Dead-simple, focused on one task, the Wicks Looper reminds us why we liked looping. And I love the handmade gift case he made to go with it – an idea worth duplicating with other gear. All images courtesy Brian McNamara.

For all that latest plug-in may perform every kind of synthesis ever, much of electronic sound boils down to a few basic techniques. Perhaps that’s part of the appeal of DIY electronics: it’s a chance to do less.

What strikes me about Brian McNamara’s work is how elegant it is: simple boxes interconnect with basic functions. These are digital instruments – inside those black boxes, the soul of the thing is a microcontroller – but tightly focused on a simple task. I asked Brian to walk us through his favorite projects. You may have seen the Wicks Looper before, but it’s just as nice to see these three side by side. The common theme: finding a single, focused idea, and executing it in an object whose design makes its function clear and accessible.

Here’s Brian describing his work.

Swooftronic Pi


The Swooftronic Pi was the first sound project I made that was fully my own design. It consists of two small boxes joined by a cable. One box goes in each hand. Each box has a light sensor in the top; as you let more light into the right hand sensor, you increase the frequency (pitch). As you let more light onto the left hand sensor, you increase the length of the note played. At the heart of the Swooftronic Pi is a Picaxe microcontroller; it is used for the two analog inputs and the stereo sound outputs.

Wicks Looper

Wicks_looper 5

The Wicks Looper is probably my most popular project. It’s a very simple device that allows you to build up sound loops using a push button and a rotary potentiometer. When the write button is pressed, a sound is written into memory, corresponding to the position of the pitch control. The sound is then replayed next time the loop is run. Once you have built up the loop you want, you can adjust the tempo control to make the loop go as fast or slow as you like.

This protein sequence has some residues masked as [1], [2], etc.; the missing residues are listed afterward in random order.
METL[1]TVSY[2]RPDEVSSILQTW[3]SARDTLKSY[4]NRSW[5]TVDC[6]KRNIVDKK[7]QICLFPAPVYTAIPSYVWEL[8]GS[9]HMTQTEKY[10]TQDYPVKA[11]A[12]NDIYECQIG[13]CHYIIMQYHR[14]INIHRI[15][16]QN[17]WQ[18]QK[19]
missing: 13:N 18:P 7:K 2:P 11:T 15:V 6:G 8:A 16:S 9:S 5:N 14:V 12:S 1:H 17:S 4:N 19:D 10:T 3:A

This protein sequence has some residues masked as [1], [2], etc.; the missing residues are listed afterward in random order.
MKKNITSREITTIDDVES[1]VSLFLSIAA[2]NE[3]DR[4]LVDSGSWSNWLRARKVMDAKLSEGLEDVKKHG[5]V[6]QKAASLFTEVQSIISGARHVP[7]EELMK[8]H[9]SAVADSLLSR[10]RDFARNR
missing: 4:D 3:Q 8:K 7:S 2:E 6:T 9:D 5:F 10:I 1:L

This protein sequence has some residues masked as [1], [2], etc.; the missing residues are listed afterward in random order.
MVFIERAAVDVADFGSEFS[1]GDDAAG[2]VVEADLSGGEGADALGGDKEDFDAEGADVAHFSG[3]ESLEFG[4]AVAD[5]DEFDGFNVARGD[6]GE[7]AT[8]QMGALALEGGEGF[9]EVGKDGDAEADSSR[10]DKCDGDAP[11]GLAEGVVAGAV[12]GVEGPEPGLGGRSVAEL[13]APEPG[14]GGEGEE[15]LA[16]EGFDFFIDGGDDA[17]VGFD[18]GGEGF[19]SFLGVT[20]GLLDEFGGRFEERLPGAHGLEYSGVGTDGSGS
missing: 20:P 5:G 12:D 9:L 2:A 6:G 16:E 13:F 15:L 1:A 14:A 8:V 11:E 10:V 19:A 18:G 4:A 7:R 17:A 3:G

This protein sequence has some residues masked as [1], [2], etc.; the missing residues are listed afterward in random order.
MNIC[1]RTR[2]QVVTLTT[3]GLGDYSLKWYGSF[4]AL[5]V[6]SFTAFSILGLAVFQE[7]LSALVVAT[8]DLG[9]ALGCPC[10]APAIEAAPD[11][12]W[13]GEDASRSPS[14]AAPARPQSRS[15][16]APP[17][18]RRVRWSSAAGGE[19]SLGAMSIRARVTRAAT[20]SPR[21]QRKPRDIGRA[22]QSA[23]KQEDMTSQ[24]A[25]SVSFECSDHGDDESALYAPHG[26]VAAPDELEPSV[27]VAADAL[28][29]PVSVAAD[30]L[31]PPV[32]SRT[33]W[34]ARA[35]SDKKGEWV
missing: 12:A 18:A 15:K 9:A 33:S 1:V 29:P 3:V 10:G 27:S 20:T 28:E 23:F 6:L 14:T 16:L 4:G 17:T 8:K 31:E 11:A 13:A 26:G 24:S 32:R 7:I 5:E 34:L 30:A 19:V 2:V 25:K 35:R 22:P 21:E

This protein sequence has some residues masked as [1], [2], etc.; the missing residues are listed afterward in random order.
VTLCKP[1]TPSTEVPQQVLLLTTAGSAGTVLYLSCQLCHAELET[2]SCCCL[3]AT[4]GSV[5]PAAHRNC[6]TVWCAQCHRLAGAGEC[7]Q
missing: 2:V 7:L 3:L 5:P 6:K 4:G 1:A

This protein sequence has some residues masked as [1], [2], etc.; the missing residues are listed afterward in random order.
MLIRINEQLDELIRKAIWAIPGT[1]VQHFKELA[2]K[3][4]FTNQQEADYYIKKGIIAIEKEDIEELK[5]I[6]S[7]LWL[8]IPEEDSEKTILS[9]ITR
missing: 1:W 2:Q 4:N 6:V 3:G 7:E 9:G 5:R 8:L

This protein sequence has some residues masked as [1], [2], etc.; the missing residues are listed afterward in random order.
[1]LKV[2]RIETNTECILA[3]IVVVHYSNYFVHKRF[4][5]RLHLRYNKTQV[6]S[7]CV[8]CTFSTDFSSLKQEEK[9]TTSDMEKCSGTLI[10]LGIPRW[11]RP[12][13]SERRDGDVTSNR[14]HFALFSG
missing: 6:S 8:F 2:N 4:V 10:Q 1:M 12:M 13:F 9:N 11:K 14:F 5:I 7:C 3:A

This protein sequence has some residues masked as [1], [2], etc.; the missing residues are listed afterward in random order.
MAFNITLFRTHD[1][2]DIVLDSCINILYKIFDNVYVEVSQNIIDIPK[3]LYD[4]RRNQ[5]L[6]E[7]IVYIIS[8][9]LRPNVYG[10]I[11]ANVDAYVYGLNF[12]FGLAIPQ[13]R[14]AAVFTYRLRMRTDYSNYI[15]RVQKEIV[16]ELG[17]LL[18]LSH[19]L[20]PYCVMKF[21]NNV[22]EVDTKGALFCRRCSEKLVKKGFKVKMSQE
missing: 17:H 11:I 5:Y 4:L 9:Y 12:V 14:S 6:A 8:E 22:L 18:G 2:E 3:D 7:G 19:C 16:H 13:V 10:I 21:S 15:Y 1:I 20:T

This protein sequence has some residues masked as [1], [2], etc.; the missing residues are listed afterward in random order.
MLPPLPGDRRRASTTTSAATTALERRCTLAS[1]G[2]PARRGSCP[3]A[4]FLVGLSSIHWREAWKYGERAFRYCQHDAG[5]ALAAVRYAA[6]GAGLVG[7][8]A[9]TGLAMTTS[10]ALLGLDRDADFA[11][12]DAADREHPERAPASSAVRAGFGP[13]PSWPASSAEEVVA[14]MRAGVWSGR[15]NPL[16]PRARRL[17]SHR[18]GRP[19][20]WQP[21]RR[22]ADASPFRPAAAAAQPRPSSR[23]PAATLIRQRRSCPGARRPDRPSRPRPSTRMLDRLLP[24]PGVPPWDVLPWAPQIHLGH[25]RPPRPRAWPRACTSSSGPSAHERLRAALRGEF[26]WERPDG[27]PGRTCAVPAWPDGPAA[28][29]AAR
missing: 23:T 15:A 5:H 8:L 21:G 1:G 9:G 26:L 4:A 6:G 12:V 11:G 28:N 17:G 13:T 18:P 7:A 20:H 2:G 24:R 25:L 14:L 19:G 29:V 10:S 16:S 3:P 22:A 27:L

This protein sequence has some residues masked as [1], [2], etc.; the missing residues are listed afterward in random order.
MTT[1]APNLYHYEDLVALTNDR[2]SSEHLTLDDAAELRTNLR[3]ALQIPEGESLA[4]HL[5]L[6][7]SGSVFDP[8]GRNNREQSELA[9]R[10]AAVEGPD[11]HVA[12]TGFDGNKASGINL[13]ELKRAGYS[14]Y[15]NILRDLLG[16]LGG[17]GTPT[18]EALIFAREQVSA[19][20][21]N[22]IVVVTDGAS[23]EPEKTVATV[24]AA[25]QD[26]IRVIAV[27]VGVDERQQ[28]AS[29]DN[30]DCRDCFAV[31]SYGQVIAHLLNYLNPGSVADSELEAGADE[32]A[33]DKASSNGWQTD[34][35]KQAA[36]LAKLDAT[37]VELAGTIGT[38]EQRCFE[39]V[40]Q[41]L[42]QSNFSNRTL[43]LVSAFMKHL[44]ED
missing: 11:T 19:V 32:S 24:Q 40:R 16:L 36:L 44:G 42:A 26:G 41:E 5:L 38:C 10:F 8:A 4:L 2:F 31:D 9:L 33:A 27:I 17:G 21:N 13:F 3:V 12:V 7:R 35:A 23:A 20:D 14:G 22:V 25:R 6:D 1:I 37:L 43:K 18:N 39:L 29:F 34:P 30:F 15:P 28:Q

The EM-Tronic is one of my more recent projects. It’s a super simple synth that has 2 controls — one for the frequency and one for how fast the sound is repeated. This device creates some really interesting sounds from the delay circuit when the speed and pitch are increased together. The speed control also allows modes to be selected that change the sound of the basic tone.


The inspiration for all of my projects is my interest in electronics and music. Until I started building these projects as a business, I always worked in electronics workshops and played in bands in my spare time. Building these projects seemed like a good mix of the two. You can find more info about my projects at my Etsy shop: and project site: